Re: [Asrg] What are the IPs that sends mail for a domain?

John Leslie <> Tue, 30 June 2009 20:02 UTC

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Date: Tue, 30 Jun 2009 16:01:50 -0400
From: John Leslie <>
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Subject: Re: [Asrg] What are the IPs that sends mail for a domain?
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Alessandro Vesely <> wrote:
> Bill Cole wrote:
>> 1. There is no working global mechanism for identifying an accountable 
>> party (i.e. one who explicitly *accepts* accountability) from an IP 
>> address, due largely to the political and historical variations in how 
>> IP addresses have been allocated.
> At a first glance, this may seem a flaw in the rDNS/whois systems. 
> Upon reconsideration, I realize I have no means to accept 
> accountability for an IP address of mines, since SPF or CSV/CSA only 
> convey authorization for using a name.

   I'm not certain whether that is a helpful statement.

   SPF doesn't really "convey authorization for using" a name. It sets
out to convey information about which IP addresses are "expected" to
be used by MTAs sending emails "using" a name. But even that evades us
as SPF calls for executing a particular algorithm which returns
pass/fail (or something else...).

   CSV _does_ set out to convey _exactly_ "authorization for using a
name" in the HELO command; but the standard CSA query generally returns
a list of IP addresses which are "authorized" to use that HELO name.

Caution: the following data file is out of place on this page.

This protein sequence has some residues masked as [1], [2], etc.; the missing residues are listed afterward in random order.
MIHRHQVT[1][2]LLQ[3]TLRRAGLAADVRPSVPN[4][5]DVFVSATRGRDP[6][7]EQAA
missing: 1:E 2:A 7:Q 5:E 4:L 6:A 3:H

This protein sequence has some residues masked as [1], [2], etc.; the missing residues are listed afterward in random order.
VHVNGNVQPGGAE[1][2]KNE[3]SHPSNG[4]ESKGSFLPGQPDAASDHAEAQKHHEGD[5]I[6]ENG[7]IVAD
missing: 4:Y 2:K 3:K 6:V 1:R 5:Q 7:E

> In facts, we don't even have a term for "the accountable party related
> to an IP address".

   Are you sure that's a useful concept?

   The CSV paradigm is that the operator of a MTA should exercise some
responsibility for what is sends. The HELO string identifies the MTA
(though not necessarily one string exclusively by one MTA), and the
DNS management for that domain-name string states whether that domain
exercises responsibility (and by automatic return of A)ddress RRs on
SRV queries, what IP address(es) that MTA uses).

   While this perhaps comes "close", it's not designating an "accountable
party"; and the IP address is related to the HELO string, not the other
way around. It does _not_ lead to an "accountable party" -- it merely
associates a reference string (the domain name) that we can use as a
query to reputation services.

> Dave's Email Arch mentions an Originator as "accountable for the 
> message content", but doesn't relate it to an IP address.

   ... or anything else...

> Rfc5068
" This note recommends conventions for the operation of email submission
" and transport services between independent operators, such as
" enterprises and Internet Service Providers.

> associates accountability after submission with traceability features
> of the MSA, apparently suggesting that the first relaying thereafter
> is from an IP which is (indirectly) accountable for the message content.

" Relaying and delivering employ policies that occur after submission and
" are outside the scope of this document.

RFC5068 deals with the operation of Mail Submission Agents. I don't agree
it even "suggests" how accountablity should follow the message as it
winds its way to the recipient.

John Leslie <>